But it is correct that people now should get over it and accept that the Marlins tear down and suck for the next 3-4  years at least, so people should get over that.

 

Still it is important to know whether they can have a competitive payroll in 5 years or whether the consolidation takes a decade plus.

 

so what is actually the plan? Revenue won't exactly go up the next years and even a new TV deal won't be great if the team is coming of several losing seasons and with no stars.

 

The biggest thing is if they continue to invest in the minor league system so we can have cheap talent available all the time, or if they truly are Loria-like and are just using the savings for personal gain.  I think they deserve a few months here until the next draft and IFA period to show their true colors.  

 

 

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Why do people keep asking what's the Marlins plan? Did the Astros Cubs Phillies White Sox Braves and Brewers issue out an outline, an itinerary, and a checklist with every detailed step of their plans beforehand? They've said enough times what their plan is. Why do people expect more than what they've said? 

 

(Wasn't just picking on you Dominik, you said it too but I've seen this said elsewhere)

 

 

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Why do people keep asking what's the Marlins plan? Did the Astros Cubs Phillies White Sox Braves and Brewers issue out an outline, an itinerary, and a checklist with every detailed step of their plans beforehand? They've said enough times what their plan is. Why do people expect more than what they've said? 

 

(Wasn't just picking on you Dominik, you said it too but I've seen this said elsewhere)

 

Epstein actually openly laid out a plan when he started in Chicago. You don't have to do that but if you had an owner like Loria and people are suspicious anyway it might have helped.

 

 

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Will Manso‏Verified account @WillManso 7s7 seconds ago

 

More

 

Jeter says it’s easy to say, “just get more pitching to win.” Says that’s just chasing it but not addressing problem of having sustainable franchise. It won’t guarantee winning. Says the focus has to be rebuilding minor league system. He says that’s proven way.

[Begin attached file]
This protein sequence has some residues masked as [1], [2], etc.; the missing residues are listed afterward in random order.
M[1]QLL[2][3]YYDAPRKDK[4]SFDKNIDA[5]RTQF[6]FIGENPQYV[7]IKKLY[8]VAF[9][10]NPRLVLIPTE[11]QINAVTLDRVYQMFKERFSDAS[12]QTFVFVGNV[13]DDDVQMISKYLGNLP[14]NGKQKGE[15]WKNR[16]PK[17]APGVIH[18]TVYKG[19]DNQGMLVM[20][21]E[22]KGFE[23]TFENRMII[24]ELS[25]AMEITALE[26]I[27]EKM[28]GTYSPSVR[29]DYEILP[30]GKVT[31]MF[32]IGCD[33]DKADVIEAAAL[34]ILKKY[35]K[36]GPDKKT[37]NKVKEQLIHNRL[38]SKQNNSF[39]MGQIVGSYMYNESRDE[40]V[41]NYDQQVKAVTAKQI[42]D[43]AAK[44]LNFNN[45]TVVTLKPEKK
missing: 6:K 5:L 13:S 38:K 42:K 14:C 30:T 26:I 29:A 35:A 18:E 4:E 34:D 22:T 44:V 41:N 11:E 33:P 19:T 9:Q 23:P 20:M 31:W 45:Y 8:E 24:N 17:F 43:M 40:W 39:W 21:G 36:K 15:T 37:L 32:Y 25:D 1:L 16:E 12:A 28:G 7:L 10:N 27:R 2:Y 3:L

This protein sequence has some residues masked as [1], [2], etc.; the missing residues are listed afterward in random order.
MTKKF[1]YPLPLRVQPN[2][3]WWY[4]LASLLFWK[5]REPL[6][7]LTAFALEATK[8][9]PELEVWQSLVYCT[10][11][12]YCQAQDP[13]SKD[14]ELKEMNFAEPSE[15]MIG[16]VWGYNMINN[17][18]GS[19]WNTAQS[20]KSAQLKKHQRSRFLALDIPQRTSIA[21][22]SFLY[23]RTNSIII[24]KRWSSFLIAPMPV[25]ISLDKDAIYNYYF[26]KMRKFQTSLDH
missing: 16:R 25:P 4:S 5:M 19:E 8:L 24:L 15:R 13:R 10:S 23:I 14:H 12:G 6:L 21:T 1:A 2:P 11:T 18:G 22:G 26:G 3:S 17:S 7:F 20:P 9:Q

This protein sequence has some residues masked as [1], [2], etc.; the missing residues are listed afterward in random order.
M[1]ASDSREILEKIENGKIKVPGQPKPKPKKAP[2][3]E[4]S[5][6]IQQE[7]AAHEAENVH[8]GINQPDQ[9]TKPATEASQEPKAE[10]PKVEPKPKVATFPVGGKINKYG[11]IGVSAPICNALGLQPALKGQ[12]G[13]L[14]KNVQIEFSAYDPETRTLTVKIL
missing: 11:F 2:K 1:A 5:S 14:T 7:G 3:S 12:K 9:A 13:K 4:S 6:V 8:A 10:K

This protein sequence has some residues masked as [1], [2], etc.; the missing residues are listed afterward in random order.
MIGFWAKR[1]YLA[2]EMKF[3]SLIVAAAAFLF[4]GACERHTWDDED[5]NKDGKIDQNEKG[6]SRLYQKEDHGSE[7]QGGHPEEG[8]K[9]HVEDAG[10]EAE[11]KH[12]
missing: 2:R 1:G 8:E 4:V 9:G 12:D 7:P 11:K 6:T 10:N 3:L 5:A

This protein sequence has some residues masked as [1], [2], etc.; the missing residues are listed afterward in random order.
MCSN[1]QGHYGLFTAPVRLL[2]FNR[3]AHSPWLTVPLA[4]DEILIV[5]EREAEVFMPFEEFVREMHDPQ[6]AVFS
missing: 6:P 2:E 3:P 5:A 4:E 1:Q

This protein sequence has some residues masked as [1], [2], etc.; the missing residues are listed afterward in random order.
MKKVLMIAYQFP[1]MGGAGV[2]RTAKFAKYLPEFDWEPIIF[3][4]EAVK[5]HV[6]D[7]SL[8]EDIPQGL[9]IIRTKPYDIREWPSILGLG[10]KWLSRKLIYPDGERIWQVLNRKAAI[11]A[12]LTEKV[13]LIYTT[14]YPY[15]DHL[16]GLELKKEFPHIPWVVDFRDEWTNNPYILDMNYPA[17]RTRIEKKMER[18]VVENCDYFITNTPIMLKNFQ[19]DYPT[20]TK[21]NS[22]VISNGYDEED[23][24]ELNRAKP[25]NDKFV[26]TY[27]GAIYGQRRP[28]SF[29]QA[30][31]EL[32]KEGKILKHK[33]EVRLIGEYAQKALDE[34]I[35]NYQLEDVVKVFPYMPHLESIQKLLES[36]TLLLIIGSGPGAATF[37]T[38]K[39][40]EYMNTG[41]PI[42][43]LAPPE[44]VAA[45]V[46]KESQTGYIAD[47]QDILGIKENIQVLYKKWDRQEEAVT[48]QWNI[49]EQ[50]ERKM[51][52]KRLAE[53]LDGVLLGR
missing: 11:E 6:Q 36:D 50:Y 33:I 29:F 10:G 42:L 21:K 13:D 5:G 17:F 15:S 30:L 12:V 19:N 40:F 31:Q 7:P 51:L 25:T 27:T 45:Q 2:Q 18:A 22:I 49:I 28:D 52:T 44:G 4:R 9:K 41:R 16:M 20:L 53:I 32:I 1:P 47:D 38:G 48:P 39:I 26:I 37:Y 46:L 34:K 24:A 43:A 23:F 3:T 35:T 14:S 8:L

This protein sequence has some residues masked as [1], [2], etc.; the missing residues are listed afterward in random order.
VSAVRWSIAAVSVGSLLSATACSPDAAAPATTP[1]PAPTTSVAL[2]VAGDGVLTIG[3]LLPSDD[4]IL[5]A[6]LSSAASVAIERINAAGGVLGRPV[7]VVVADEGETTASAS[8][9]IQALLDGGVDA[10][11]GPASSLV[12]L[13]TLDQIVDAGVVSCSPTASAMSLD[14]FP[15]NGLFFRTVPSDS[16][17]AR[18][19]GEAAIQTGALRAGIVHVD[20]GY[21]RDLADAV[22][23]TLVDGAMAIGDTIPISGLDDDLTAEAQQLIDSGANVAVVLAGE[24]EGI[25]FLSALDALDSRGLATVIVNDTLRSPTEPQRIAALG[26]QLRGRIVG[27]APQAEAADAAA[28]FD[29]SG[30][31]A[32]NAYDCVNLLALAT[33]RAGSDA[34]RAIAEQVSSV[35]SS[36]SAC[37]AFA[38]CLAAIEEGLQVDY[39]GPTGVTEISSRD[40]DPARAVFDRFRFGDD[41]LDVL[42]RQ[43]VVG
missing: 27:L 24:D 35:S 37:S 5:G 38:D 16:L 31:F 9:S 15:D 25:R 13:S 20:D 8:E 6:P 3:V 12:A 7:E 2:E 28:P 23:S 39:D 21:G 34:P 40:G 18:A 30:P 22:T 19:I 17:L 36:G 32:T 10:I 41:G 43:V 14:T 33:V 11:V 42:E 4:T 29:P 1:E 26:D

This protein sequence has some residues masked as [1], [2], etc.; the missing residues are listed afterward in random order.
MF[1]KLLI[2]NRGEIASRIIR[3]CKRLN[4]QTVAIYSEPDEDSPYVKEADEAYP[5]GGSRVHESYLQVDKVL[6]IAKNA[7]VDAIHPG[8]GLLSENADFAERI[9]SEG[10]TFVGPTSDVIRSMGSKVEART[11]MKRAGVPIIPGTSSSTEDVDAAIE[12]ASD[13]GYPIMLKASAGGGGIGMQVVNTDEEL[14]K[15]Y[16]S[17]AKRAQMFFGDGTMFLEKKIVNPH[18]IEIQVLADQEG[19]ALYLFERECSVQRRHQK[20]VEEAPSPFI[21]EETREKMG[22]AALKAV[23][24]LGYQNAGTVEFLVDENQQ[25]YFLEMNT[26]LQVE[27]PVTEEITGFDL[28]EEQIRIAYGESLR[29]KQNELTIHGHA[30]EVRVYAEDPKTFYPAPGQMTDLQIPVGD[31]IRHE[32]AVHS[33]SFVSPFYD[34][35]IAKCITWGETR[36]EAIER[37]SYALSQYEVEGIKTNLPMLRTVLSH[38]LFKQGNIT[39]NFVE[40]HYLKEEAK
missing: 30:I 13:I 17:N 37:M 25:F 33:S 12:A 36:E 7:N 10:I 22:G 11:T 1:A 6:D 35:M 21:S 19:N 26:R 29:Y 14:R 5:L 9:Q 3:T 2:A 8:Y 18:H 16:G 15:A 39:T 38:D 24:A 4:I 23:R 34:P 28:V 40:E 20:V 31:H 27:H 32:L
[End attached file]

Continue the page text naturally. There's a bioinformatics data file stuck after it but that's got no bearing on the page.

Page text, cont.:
Another good answer.  The "just add pitching" theory is beyond stupid.

 

 

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These are fine answers although canned and prepared. 

 

probably canned and prepared, but for those who want a full rebuild and a team who wants to do it the right way and build a consistent winner, it's what you want to hear.  

 

Also, Fwiw, he says the rich waltz decision is a fox sports decision.

 

 

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Btw I never questioned the rebuild. Stars and scrubs teams don't work anymore, you need depth in these days. I actually thought they should have started the rebuild when jose was still alive and trade everyone then. I'm a fan of doing the tear down a little bit earlier. 

 

But still the financial situation is bad and I feel they could have eaten 60-70m to get a better prospect for stanton and still get to like a 70M payroll or so. Maybe I'm wrong there but being worried about the financial situation is not the same as rejecting the rebuild.

 

 

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There definitely was no alternative to tearing it down.  The Marlins will suck the next 3 years at least no matter what. That is why yelich and realmuto need to be traded too but for the right return.

 

I also think it is good if they lose 100 next year. If you are bad at least get that first overall pick.

 

 

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The more I hear people react to Marlins current events, the more I feel like the “finances” issue is completely misunderstood.  It isn’t just message board folks.  Its coming from media types like Le Betard too.

 

I’ve thought a lot about this since the Stanton trade and I cannot accept the idea that Major League Baseball would conspire to approve the sale of a franchise to a financially unfit ownership group just because Derek Jeter had his name attached to it.  MLB owners are notorious for being very picky about whom they allow in their inner circle, both in terms of character and financial stability.  Due to the revenue sharing that goes on in the league, sitting ownership groups are not going to be interested in admitting a new group that they will have to support.  Oakland and Tampa Bay have unresolved stadium issues in their community which would seem to only affect those clubs, but the Commissioner and the other 28 owners are deeply interested in having those situations resolved because those teams receives revenue sharing checks from clubs that earn.  Furthermore, in the wake of situations like Frank McCourt I would think ownership would be sensitive to putting ownership in place with solvency issues.